Gilad Atzmon: Songs of the metropolis

I do believe that compassion and empathy are universal humanist qualities

atzmon5Gilad Atzmon (born 9-6-1963) is an Israeli-born musician and writer.
Atzmon’s work can’t be understood in general terms because it’s a polyhedron: musician, composer, producer and writer. He’s in a constant searching of his human roots through his music and his writings, and both of them took him to a quick tour in Spain.
Gilad Atzmon visited Valencia to present his new book, The Wandering Who? A study of Jewish Identity Politics (Zero, 2011), and to take part in the Jimmy Glass International Jazz Festival.
Atzmon has just recorded his next album, Songs of the Metropolis which will be launched in January, 2013.  (Marta Ramon, All About Jazz 29-11-2012)

“The song is there to counter detachment and alienation”

Once upon a time and actually not that long ago, our cities conveyed some meanings, they were a unique reflection of ourselves: they were home to our thoughts, ideas and yearnings.  When we were young, our cities belonged to us: their colours were our shades, their smells our scents; but more than anything else, their sounds were our songs. Each city had a melody, a resonance, a bell, an instrument, a voice.
This album is a pursuit of the sound of the city. It is an attempt to find that magic instant where melodic texture evokes familiar feelings, when a harmonic shift brings you home, when a crescendo conjures memories of a kiss, when a glissando flies the American to Paris.
Now, our planet weeps. Beauty is perhaps the last true form of spiritual resistance. The song is there to counter detachment and alienation. Let us start with the song of the metropolis, the songs of our cities.

Beauty as a Political Weapon

“It may sound funny, but I do realise now that it is my love for jazz that made me more and more critical of Jewish identity and Zionism. At the age of eighteen, when I was supposed to become a supremacist Judeo-soldier, I fell in love with Coltrane and Bird. It was then when I realised that the culture that inspires me (Afro-American) had nothing to do with the culture I was supposed to be fighting for.”
“I do not consider myself a Jew. That said, I am sympathetic towards religious Jews as much as I am sympathetic towards religious groups or religious belief in general, and yet, I am far less sympathetic towards the secular Jewish identity. I argue that once you strip Jewishness of its spiritual content you are left with mere racism. You see, I am neither a religious Jew nor a secular one. Thus, I cannot regard myself as a Jew. …  I do believe that compassion and empathy are universal humanist qualities. For me, to detach oneself from Jewishness is to become a being who feels empathy.”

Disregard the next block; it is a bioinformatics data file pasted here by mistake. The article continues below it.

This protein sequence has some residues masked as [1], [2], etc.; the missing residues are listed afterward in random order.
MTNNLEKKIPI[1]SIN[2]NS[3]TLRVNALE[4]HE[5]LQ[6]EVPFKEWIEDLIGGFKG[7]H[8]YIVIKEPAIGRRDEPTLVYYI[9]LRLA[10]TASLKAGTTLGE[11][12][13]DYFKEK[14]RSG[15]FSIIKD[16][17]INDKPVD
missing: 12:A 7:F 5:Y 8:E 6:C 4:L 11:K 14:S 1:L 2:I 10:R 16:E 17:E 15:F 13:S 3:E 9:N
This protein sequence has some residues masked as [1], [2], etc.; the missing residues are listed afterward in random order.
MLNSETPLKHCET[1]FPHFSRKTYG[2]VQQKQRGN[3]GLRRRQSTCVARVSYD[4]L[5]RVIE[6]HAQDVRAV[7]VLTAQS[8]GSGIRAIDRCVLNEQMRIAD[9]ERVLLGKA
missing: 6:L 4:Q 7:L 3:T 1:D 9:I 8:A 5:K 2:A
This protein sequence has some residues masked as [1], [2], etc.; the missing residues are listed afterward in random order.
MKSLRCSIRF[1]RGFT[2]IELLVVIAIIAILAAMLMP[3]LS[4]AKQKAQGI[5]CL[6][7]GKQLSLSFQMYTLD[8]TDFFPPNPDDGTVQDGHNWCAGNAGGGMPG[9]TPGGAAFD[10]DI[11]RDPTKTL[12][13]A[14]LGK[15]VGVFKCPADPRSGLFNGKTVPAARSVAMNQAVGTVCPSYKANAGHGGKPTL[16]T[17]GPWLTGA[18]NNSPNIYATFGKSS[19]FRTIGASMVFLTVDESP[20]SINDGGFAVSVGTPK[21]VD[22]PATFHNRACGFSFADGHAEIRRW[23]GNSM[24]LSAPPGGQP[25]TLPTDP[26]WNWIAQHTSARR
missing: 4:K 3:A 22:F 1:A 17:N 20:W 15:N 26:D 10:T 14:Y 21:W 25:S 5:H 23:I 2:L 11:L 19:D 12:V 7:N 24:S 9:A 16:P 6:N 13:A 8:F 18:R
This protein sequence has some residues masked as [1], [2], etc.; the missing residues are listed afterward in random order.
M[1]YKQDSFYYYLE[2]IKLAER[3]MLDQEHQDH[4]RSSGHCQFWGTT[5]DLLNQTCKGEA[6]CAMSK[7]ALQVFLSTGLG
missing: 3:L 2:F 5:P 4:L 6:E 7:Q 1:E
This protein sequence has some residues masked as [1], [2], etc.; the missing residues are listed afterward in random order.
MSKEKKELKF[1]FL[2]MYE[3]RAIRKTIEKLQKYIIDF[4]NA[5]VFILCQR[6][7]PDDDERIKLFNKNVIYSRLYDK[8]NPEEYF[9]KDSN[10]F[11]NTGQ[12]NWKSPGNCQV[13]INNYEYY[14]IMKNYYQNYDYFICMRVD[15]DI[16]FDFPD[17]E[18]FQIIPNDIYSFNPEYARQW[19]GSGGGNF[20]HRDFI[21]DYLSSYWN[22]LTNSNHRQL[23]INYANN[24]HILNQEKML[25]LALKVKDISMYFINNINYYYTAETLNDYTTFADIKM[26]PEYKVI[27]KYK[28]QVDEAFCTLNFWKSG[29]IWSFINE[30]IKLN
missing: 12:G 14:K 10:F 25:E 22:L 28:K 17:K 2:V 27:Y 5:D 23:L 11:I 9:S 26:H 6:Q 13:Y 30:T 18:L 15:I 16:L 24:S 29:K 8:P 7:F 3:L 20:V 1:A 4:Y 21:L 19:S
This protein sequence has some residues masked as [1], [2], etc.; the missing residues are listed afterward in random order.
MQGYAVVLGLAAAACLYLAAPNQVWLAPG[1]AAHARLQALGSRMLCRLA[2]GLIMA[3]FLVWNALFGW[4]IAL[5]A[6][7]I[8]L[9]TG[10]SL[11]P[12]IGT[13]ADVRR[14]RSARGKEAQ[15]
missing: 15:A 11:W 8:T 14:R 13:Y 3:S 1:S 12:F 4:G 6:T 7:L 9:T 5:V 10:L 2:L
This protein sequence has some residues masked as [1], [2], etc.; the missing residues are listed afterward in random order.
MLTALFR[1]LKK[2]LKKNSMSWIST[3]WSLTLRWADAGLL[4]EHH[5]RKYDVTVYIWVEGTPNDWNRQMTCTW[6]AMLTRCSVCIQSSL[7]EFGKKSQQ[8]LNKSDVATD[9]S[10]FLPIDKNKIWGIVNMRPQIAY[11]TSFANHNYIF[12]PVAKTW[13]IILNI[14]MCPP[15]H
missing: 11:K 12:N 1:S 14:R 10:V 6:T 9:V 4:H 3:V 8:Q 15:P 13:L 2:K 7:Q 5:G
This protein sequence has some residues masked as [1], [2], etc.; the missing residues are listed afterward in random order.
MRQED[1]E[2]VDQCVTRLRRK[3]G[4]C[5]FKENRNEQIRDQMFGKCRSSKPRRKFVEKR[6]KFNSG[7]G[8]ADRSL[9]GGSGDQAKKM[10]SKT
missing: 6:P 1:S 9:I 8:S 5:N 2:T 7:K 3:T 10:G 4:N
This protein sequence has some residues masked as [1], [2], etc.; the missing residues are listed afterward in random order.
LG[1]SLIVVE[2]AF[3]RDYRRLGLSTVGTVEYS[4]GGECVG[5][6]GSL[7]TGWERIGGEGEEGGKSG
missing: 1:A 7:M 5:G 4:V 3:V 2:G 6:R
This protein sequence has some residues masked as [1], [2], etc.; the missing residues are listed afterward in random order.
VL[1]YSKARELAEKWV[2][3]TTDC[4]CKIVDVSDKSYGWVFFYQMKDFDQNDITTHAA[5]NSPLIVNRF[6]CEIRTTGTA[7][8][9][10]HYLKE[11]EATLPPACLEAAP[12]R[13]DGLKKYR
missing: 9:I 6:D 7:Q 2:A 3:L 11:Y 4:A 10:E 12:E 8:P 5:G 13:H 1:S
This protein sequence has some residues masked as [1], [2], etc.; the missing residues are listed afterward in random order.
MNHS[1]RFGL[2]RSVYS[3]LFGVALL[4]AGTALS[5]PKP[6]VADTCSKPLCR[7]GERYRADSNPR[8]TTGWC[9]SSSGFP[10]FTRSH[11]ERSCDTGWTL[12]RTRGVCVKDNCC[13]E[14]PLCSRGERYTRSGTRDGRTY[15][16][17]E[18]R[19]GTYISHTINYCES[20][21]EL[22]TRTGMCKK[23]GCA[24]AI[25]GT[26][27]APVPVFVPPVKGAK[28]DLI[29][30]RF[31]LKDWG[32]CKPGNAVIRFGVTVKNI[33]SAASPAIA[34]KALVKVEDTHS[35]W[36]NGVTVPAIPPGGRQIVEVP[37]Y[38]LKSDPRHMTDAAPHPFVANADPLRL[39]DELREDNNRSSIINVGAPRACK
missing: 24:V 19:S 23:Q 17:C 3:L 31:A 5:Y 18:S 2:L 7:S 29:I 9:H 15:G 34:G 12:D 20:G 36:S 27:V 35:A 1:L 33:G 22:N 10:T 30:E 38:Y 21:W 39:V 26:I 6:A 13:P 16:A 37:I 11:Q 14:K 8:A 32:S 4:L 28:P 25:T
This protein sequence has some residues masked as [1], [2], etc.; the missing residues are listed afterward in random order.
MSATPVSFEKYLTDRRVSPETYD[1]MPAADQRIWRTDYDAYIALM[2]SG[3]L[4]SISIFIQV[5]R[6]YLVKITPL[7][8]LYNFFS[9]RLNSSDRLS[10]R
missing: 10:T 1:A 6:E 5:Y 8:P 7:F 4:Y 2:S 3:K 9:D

“I am an ex-Jew. My actual kindness or evilness has nothing to do with any form of grouping but with myself (me, myself and I).”

“Jazz is freedom in its making. It is both a call for liberation as well as a challenge of one’s personal boundaries. Playing jazz is the aim to free oneself while knowing that this will never happen.”
“MusiK, contrary to musiC, is the search for beauty. While musiK refers to continental aesthetics, musiC refers to the Anglo-American commoditisation of beauty and the reduction of aesthetics into mere fashion.
“K” stands for beauty and “C” stands for capitalistic greed. This distinction is sharply manifested in the difference between Kultur and Culture.
If you don’t mind me being rude I would suggest that whereas “K” stands for Kant (Emmanuel), “C” stands for the “c**t” Milton Friedman.”
MusiK is all about man, man’s emotions, intimate desires, pain, hysteria, tranquillity, lust, love, frustration, liberation and indifference. MusiK is the search for oneself; musiK is the search in itself, musiK is mankind at his very best. …

It is time to move on, to rediscover why we all listened to music in the first place, why some of us decided to play music for a living. It is time to seek a glimpse of essentiality in our overwhelmingly noisy environment. (Gilad Atzmon: december 2005)

Gilad Atzmon: an “independent critical thinker”

“I am a jazz musician and author. I am not a politician, nor am I a member of any party. I do not present or support any political agenda. … I am what some may call an “independent critical thinker”. …
I express my very own reading into events and some speculations regarding the notion of identity. I write about things that I find while looking into myself. This is indeed very dangerous for people who try to promote some collective dogmatic and ethnic tribalism.
It is apparently the individual and critical thinker who endangers any form of ideological dogmatism (in general) and Jewish collectivism (in particular). …



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